Voltage regulation is outstanding. Searching for multiturn pots on Digikey had me looking at units from $20 right up to $150! Who would pay this much for a 5 turn pot? NOT me, I'll either use a single turn or create a shaft attachment for a multiturn trimpot.
I haven't really tested out the current limit yet. I know it functions but I need to see if it has the variability I want. One concern is Q6 - it may need to be changed to a larger device. When the supply is in current limit, Q6 sinks the overload current from the base of Q1. Milliamps only but maybe too much dissipation for a TO-92.
Some fiddling with the current limit and I've found that R12 needs to be halved, from 6K down to ~3K (I used 2.7K). Some explanation (as best I can):
R12, D5 and R17 provide voltage for the base of Q6, through pot R18. Rotating pot R18 counter clockwise (less current) increases the voltage at the base of Q6. This in conjunction with the voltage drop across current sense resistor R16, turns on Q6 sinking current from the base of Q1, thus reducing the voltage. Current at the output stays constant as the voltage drops.
By reducing R12, I increased the "threshold" voltage (for want of a better term) giving better variability near the end (max current) of the current adjust pots travel. To fine tune this I will put a 500R trimpot in series with R12.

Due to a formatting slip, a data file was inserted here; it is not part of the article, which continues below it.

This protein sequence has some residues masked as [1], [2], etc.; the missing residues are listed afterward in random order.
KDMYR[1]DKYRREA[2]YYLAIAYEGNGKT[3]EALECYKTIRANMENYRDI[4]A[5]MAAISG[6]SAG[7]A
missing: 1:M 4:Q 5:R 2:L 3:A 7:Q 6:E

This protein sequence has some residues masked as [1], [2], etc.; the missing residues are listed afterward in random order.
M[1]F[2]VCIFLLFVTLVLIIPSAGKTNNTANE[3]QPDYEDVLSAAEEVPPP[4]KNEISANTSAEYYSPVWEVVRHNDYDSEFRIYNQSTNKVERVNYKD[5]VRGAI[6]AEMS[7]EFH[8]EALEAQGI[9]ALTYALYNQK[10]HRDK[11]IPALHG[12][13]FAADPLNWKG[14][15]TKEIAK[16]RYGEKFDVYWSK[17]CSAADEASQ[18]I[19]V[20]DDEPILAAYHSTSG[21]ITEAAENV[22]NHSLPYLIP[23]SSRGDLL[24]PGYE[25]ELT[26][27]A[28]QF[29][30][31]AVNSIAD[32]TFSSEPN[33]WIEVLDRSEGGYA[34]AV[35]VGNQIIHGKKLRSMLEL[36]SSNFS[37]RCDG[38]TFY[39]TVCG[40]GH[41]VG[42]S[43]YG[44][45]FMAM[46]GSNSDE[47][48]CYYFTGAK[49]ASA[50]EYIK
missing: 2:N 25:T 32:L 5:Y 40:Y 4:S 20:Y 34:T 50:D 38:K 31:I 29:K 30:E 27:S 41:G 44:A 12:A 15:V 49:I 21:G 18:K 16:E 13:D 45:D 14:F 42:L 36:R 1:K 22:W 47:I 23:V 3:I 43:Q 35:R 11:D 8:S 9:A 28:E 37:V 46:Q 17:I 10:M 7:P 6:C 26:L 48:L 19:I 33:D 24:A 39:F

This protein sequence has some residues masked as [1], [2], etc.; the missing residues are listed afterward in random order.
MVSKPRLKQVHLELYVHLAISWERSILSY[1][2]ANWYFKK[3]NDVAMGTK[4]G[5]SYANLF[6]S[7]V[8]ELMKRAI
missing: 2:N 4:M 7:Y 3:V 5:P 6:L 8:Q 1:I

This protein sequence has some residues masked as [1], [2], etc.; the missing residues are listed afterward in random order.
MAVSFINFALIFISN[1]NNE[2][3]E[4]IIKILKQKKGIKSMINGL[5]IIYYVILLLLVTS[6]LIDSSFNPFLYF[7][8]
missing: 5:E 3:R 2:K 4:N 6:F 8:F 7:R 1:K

As usual, I was wrong. Reducing R12 was the wrong move and I should have seen it. Sufficient to say that 6K for R12 is still a bit too low. The supply goes into current limit before pot R18 is fully counter clockwise. Ideally, it should hit "0" before that happens, Full scale operation of the pot is what I'm after.
Making R12 8.2K plus a trimpot in series should do the trick. I found that 10K was too high, limiting the low end of the current limit to ~300mA at 30V output.
Ok, I have it sorted out:
Quite a bit of monkeying around and I have it where it should be. Current limit goes from a low of 150mA @ 30V to 2.1A at maximum setting - excellent!
At lower voltages, it is possible to set the current limit even lower, to 100mA. I am pleased with this result.
I have made a couple other changes: Added a trimpot in series with the adjust resistor for the LM317. It allows the reference voltage to be set to exactly 15VDC. This will in turn limit the output voltage to exactly 30VDC. I also changed the grounding location for the LM317 to the rectifier side of the sense resistor.
Next is to do a new board layout.
Small - 10.5cm x 9.5cm.
I'll need 2 of these, one for each supply.
Ahh , "men of action" at work... only 30V ?? I need a dual 0-50V setup instead of my crude trafo/bridge/ELcap setup. Your looks similar to the Nico "ELD" ps (below). I am trying an IC-less regulated design with a current sourced Zener (you hate zeners - but 317's have 4 of them).
30 volts is fine for 99% of the testing and prototyping I'll do. If more voltage is needed (like for a completed amp ready for serious testing), I would build the supply that powers it. I think it is a bit wasteful to construct a supply with high voltage and current capability unless it's getting used constantly.